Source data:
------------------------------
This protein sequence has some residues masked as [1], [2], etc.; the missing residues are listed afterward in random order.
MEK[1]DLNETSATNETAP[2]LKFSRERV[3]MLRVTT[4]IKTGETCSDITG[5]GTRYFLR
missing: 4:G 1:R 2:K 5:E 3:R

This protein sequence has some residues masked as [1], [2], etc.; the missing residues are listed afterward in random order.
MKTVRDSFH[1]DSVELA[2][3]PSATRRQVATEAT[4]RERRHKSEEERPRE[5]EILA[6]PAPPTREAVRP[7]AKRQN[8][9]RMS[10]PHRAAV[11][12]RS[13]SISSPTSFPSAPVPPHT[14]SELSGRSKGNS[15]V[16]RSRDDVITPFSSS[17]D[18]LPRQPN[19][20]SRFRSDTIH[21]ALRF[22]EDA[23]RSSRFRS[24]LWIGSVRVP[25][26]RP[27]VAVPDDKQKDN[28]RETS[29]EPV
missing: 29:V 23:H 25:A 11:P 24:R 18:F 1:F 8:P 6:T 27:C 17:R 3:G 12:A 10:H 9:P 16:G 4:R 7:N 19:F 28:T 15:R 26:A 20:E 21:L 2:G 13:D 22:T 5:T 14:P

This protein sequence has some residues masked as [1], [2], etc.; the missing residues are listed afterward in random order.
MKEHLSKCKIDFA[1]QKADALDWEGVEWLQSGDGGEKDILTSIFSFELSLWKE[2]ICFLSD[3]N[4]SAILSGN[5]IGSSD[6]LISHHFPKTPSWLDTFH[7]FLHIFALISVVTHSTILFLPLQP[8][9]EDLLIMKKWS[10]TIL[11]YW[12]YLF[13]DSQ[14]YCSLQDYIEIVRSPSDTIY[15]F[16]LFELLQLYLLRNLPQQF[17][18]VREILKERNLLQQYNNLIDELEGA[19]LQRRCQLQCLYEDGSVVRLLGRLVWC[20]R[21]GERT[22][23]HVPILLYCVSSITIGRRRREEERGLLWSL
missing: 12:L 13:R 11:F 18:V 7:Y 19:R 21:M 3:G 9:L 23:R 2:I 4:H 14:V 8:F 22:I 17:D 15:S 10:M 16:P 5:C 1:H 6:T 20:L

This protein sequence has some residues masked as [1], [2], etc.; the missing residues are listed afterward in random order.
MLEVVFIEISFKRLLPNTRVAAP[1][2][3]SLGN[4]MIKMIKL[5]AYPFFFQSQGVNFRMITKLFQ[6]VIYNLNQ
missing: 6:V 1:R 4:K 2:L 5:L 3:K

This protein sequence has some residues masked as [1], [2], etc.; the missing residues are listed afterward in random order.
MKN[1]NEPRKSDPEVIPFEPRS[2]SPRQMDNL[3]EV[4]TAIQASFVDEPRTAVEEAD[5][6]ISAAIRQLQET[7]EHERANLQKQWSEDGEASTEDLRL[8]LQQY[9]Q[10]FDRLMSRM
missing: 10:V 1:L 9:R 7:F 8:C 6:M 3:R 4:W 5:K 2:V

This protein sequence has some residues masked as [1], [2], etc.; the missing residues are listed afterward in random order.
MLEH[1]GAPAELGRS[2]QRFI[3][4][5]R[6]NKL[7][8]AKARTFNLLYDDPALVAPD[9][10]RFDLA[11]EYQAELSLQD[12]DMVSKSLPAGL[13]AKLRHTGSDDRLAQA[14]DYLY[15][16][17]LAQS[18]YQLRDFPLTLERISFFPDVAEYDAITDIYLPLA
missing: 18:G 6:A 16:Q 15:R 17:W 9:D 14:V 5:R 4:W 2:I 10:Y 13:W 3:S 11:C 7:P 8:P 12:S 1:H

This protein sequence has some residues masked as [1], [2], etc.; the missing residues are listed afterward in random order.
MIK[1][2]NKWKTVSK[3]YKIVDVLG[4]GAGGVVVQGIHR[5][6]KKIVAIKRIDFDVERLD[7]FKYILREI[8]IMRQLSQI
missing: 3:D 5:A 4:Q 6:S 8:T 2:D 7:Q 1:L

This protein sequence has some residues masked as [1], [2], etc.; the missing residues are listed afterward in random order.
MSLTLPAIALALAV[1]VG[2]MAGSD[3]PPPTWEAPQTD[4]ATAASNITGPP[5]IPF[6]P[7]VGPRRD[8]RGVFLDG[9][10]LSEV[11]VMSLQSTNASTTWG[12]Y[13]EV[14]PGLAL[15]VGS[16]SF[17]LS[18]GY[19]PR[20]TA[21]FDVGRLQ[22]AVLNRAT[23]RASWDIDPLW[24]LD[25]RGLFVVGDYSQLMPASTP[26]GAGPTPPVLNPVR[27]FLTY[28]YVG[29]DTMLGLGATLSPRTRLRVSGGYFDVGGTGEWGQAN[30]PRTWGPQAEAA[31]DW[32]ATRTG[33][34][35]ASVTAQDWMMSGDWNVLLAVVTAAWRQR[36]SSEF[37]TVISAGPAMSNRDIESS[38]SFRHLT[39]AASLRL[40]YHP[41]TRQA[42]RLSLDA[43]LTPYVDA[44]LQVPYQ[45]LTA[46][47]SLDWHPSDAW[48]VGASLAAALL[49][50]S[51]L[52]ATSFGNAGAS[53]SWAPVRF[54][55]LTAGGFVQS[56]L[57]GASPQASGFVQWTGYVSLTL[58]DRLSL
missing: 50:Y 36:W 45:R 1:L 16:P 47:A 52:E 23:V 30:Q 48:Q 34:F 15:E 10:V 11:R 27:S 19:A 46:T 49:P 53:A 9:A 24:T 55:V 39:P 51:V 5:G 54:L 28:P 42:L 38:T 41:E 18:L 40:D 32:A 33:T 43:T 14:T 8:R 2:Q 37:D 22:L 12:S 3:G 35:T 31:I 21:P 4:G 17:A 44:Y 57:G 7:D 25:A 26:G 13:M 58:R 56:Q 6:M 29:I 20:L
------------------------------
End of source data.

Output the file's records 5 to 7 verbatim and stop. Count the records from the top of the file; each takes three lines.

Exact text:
This protein sequence has some residues masked as [1], [2], etc.; the missing residues are listed afterward in random order.
MKN[1]NEPRKSDPEVIPFEPRS[2]SPRQMDNL[3]EV[4]TAIQASFVDEPRTAVEEAD[5][6]ISAAIRQLQET[7]EHERANLQKQWSEDGEASTEDLRL[8]LQQY[9]Q[10]FDRLMSRM
missing: 10:V 1:L 9:R 7:F 8:C 6:M 3:R 4:W 5:K 2:V

This protein sequence has some residues masked as [1], [2], etc.; the missing residues are listed afterward in random order.
MLEH[1]GAPAELGRS[2]QRFI[3][4][5]R[6]NKL[7][8]AKARTFNLLYDDPALVAPD[9][10]RFDLA[11]EYQAELSLQD[12]DMVSKSLPAGL[13]AKLRHTGSDDRLAQA[14]DYLY[15][16][17]LAQS[18]YQLRDFPLTLERISFFPDVAEYDAITDIYLPLA
missing: 18:G 6:A 16:Q 15:R 17:W 9:D 14:V 5:R 4:W 2:I 10:Y 13:W 3:S 11:C 7:P 8:P 12:S 1:H

This protein sequence has some residues masked as [1], [2], etc.; the missing residues are listed afterward in random order.
MIK[1][2]NKWKTVSK[3]YKIVDVLG[4]GAGGVVVQGIHR[5][6]KKIVAIKRIDFDVERLD[7]FKYILREI[8]IMRQLSQI
missing: 3:D 5:A 4:Q 6:S 8:T 2:D 7:Q 1:L